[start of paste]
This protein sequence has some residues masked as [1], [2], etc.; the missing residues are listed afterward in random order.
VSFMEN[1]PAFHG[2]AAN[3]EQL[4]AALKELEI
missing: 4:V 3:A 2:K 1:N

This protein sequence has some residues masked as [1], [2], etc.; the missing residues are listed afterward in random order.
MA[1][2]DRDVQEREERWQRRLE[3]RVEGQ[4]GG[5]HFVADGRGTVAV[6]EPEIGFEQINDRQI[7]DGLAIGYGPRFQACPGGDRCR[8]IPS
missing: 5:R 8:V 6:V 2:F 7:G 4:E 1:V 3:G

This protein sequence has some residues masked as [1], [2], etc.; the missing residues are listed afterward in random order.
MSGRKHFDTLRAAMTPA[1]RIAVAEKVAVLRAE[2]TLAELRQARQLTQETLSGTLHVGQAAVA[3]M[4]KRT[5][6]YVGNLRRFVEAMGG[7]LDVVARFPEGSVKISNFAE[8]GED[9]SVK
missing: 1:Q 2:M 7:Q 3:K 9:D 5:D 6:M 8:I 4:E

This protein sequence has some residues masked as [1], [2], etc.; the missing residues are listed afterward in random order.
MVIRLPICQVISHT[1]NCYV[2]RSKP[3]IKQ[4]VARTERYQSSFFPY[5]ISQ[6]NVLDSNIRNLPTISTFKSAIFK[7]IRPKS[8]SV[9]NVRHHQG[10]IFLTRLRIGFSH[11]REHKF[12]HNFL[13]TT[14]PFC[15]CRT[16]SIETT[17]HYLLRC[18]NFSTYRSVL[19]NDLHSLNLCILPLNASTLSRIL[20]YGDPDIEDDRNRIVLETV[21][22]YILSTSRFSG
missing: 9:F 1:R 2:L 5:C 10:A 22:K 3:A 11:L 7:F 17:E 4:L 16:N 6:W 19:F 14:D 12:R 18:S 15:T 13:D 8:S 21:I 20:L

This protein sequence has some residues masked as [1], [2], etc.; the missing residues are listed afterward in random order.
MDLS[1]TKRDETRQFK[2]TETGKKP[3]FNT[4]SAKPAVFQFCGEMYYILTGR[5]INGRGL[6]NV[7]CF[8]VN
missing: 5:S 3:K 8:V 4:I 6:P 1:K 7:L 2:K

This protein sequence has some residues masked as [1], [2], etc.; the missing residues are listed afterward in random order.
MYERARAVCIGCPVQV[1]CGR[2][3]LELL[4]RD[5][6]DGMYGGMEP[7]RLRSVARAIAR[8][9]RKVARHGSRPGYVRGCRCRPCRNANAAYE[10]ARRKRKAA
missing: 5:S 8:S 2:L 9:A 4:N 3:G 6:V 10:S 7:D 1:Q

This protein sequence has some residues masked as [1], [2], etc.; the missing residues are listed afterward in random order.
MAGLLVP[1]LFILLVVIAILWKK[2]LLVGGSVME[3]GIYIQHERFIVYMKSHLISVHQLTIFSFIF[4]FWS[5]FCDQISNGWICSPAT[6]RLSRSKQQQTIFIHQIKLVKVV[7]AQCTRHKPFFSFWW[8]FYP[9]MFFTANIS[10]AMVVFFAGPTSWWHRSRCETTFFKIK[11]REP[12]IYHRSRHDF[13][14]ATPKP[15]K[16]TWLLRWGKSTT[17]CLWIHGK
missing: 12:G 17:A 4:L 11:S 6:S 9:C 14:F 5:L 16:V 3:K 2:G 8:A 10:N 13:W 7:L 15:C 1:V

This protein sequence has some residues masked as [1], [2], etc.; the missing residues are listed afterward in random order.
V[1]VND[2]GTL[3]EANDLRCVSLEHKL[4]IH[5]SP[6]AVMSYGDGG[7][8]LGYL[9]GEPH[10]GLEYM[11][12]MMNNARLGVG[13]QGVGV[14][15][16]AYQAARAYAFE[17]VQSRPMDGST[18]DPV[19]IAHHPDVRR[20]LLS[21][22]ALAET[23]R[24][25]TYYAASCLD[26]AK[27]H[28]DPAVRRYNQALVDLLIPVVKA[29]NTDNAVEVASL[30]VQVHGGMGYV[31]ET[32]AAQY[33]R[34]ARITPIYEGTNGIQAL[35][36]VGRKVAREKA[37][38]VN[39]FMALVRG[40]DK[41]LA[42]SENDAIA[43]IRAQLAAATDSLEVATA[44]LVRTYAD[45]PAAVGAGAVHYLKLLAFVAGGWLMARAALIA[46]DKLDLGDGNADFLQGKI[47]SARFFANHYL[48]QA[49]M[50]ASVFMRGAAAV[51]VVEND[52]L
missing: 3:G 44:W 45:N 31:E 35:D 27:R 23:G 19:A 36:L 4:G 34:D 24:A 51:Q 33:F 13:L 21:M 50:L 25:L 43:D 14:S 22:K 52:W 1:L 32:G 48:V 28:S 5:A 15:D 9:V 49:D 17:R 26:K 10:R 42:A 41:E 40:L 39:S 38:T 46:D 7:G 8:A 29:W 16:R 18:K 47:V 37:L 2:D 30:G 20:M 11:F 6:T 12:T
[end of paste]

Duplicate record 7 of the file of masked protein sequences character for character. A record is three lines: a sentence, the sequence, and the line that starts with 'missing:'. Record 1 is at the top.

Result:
This protein sequence has some residues masked as [1], [2], etc.; the missing residues are listed afterward in random order.
MAGLLVP[1]LFILLVVIAILWKK[2]LLVGGSVME[3]GIYIQHERFIVYMKSHLISVHQLTIFSFIF[4]FWS[5]FCDQISNGWICSPAT[6]RLSRSKQQQTIFIHQIKLVKVV[7]AQCTRHKPFFSFWW[8]FYP[9]MFFTANIS[10]AMVVFFAGPTSWWHRSRCETTFFKIK[11]REP[12]IYHRSRHDF[13][14]ATPKP[15]K[16]TWLLRWGKSTT[17]CLWIHGK
missing: 12:G 17:A 4:L 11:S 6:S 9:C 14:F 5:L 16:V 3:K 2:G 8:A 10:N 13:W 7:L 15:C 1:V